The service has trained incident commanders who are assessed regularly and properly. Their competence is reassessed every two years and the service has introduced accreditation by an external company. This helps the service to safely, assertively and effectively manage the whole range of incidents that it could face, from small and routine ones to complex multi-agency incidents.

As part of our inspection, we interviewed incident commanders from across the service. The incident commanders we interviewed are familiar with risk assessing, decision-making and recording information at incidents in line with national best practice, as well as the Joint Emergency Services Interoperability Principles (JESIP).

Control staff aren’t always involved in debriefing and operational learning

We are pleased to see the service’s control staff are sometimes integrated into the service’s command, training, exercise and assurance activity. Fire control staff gave examples of being involved in a multi-agency exercise incorporating a marauding terrorist attack.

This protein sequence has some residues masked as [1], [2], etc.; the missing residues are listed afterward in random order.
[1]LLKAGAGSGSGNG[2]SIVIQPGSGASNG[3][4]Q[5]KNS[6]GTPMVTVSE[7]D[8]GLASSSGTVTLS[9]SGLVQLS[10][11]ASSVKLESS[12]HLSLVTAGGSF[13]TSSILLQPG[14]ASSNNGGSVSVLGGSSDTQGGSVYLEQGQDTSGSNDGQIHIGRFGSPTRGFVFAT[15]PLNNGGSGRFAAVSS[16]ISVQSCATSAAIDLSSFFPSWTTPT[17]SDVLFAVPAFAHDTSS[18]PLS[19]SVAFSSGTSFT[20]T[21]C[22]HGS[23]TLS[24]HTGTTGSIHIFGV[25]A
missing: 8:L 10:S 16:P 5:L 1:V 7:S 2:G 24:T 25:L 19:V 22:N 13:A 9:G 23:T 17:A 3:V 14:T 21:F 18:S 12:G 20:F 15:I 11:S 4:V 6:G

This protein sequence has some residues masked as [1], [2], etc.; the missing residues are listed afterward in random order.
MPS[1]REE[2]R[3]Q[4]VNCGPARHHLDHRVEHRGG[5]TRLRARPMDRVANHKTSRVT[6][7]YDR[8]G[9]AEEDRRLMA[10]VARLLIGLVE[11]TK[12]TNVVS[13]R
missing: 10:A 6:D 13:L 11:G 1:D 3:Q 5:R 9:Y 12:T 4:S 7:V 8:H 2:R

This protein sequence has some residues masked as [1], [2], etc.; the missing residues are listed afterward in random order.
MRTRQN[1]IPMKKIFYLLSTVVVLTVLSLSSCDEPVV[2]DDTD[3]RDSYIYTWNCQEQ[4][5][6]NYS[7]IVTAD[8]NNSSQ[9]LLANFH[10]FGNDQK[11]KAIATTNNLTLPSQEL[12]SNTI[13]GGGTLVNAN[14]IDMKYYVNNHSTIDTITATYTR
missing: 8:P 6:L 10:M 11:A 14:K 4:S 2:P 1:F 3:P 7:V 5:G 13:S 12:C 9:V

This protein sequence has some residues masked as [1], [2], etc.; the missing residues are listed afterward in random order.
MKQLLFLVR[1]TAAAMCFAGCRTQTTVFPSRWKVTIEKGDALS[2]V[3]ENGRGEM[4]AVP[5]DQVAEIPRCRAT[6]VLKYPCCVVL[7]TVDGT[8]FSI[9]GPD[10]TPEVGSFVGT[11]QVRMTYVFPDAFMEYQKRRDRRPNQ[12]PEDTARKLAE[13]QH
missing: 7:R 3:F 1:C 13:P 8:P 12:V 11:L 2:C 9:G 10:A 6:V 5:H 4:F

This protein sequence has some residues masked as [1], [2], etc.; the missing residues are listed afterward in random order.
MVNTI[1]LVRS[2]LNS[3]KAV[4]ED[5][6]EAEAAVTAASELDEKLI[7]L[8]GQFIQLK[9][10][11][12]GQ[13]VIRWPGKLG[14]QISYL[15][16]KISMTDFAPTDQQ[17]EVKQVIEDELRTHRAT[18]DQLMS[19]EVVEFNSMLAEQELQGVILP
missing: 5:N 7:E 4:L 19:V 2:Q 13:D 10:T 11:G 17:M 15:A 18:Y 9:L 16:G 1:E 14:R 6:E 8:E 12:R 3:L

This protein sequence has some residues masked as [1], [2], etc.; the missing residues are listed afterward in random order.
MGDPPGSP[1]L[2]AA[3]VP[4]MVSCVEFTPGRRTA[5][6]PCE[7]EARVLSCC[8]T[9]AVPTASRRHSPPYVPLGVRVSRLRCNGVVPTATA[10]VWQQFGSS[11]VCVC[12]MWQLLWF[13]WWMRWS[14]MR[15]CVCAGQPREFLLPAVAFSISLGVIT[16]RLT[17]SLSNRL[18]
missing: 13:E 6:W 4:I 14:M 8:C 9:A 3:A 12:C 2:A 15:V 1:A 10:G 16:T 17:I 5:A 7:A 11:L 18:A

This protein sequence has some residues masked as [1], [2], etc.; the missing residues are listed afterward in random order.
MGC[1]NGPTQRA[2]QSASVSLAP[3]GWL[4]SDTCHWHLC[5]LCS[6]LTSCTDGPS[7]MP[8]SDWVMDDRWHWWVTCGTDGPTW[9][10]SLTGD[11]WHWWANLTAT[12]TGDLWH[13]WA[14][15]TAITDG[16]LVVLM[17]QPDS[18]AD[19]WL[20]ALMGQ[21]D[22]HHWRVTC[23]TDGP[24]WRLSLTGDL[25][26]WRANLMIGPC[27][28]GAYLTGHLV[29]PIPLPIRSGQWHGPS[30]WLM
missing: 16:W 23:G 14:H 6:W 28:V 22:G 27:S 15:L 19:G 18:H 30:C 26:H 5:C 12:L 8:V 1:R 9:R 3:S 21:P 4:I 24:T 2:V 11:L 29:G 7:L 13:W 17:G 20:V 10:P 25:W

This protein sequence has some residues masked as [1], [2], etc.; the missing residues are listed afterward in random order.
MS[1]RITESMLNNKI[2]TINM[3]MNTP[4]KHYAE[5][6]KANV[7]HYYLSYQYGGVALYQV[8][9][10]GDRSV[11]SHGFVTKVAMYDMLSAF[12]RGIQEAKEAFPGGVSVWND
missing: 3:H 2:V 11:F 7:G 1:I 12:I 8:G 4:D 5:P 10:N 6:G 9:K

But control staff aren’t always involved in debriefs. This means they don’t always have opportunities to learn from others or contribute to shared learning. It was also evident that lessons learned from incidents and exercises weren’t always effectively communicated to control staff who weren’t involved in them.

The service hasn’t yet implemented its procedures to handle multiple fire survival guidance calls

The service has provided some training to control staff on fire survival guidance. But it hasn’t tested its ability to provide fire survival guidance to many callers simultaneously, as we would have expected it to. This was identified as learning for fire services after the Grenfell Tower fire.